Traumatic Brain Injury Cases

On April 19th, attorney Mary Wilson presented to the Hidalgo County Bar Association on TBI (traumatic brain injury) cases. In her presentation, she provided an update on recent TBI statistics and shared an excellent overview on diagnostic criteria, neuroimaging, the effects of TBI, and experts in TBI litigation. The following is a summary based on a portion of this presentation.

TBI is defined as an insult to the brain from an external mechanical force which may cause brain dysfunction and associated neurological and cognitive impairments. Leading causes of TBI are motor vehicle crashes, falls, being struck by objects, assaults, and explosive barotraumatic blasts. According to the CDC, TBI occurs as an isolated injury or in combination with other injuries approximately 2.5 million times per year in the United States with more than 50,000 of these cases resulting in death. TBI is often referred to as the “silent epidemic” because the problems that result from it are not necessarily visible. In fact, almost 80% of the 1.7 million patients who present to the emergency room with TBI are evaluated and discharged within 24 hours of presentation often without a diagnosis of TBI.

This is where experts like neurologists, neuropsychologists, neuroradiologists, and therapists come in. These specialists help to diagnose and identify symptoms. TBI causes both physical and neurocognitive effects. The injury can affect one’s ability to think, speak, and control emotions. TBI can also affect one’s sense of sight and hearing. There are also many physical affects like dizziness, balance, headache, fatigue, and more.

Not only can TBI be debilitating, it is extremely expensive to diagnose and treat. The cost of TBI in the US is roughly $48 billion annually; this breaks down to over $31 billion for hospitalization costs and over $14 billion in costs associated with deaths. The CDC estimates that roughly $10 billion is spent per year for acute care and rehabilitation, not including indirect costs to families.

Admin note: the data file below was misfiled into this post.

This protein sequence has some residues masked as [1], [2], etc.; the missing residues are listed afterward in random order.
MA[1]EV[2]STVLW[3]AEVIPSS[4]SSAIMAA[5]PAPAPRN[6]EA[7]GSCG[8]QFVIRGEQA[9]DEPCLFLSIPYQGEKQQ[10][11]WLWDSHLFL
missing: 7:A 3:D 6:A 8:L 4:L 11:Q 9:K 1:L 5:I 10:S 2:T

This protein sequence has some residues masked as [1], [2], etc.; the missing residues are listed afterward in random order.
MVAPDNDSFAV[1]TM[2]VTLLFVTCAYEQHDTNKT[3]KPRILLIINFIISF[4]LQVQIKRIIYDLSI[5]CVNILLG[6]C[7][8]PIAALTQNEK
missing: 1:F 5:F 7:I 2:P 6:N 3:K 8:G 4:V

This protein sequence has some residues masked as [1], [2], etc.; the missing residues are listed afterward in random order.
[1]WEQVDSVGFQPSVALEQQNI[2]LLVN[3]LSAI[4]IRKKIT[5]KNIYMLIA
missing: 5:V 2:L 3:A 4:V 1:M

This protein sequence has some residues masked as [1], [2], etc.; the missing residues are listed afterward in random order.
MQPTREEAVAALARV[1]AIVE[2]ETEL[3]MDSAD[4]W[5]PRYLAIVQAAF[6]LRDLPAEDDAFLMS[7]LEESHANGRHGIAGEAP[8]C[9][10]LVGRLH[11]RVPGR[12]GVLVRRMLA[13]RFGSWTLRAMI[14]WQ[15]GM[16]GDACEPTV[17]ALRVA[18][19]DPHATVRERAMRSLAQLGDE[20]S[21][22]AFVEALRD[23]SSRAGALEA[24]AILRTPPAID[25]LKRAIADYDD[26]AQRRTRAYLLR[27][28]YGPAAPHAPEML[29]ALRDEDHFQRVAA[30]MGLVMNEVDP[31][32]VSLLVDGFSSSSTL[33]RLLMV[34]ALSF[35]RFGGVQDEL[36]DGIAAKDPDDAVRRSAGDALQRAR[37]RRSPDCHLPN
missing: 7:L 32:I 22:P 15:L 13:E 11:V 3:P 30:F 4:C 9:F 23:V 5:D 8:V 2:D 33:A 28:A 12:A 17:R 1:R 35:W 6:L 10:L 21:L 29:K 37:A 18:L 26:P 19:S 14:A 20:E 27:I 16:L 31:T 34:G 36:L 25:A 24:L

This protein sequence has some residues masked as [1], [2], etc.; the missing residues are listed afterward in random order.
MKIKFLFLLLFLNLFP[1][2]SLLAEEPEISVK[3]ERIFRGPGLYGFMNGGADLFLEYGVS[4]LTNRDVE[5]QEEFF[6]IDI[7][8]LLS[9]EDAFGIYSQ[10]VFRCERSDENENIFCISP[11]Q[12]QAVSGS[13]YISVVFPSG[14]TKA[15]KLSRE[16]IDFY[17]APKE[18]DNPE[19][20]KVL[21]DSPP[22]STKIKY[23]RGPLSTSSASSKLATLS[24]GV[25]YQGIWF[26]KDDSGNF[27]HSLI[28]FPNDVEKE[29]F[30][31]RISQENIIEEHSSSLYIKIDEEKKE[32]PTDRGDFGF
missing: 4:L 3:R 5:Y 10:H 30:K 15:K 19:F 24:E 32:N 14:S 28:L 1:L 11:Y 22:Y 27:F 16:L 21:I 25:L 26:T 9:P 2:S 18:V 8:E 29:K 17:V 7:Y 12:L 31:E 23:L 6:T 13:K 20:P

When it comes to TBI litigation, it is crucial to have objective evidence when you present your case. Physicians can identify TBI in patients by using various brain imaging. Computerized (Axial) Tomography (CT) scans can diagnose skull fractures, intracranial bleeding, swelling, and shifts in structures within the brain. MRI and PET scans can detect brain activity. Diffusion Tensor Imaging (DTI) uses MRI technology to analyze the movement of water molecules in the white matter of the brain, tracking the degree to which they move with random brownian motion. Susceptibility Weighted Imaging (SWI) is another form of MRI which can identify microhemorrhages within the brain. Lastly, Magnetic Resonance Spectroscopy Imaging (MRSI) depicts the balance and ratio of neurochemical molecules written in the brain matter. Each of these brain imaging methods are important to prove conditions were not pre-existing before the trauma.

If you have a case where a client has suffered from a TBI or MTBI due to the negligence of another party and are looking to partner on the litigation of this case, please contact us at (210) 941-1301 so we may discuss how our firm can provide additional value to you and your client.

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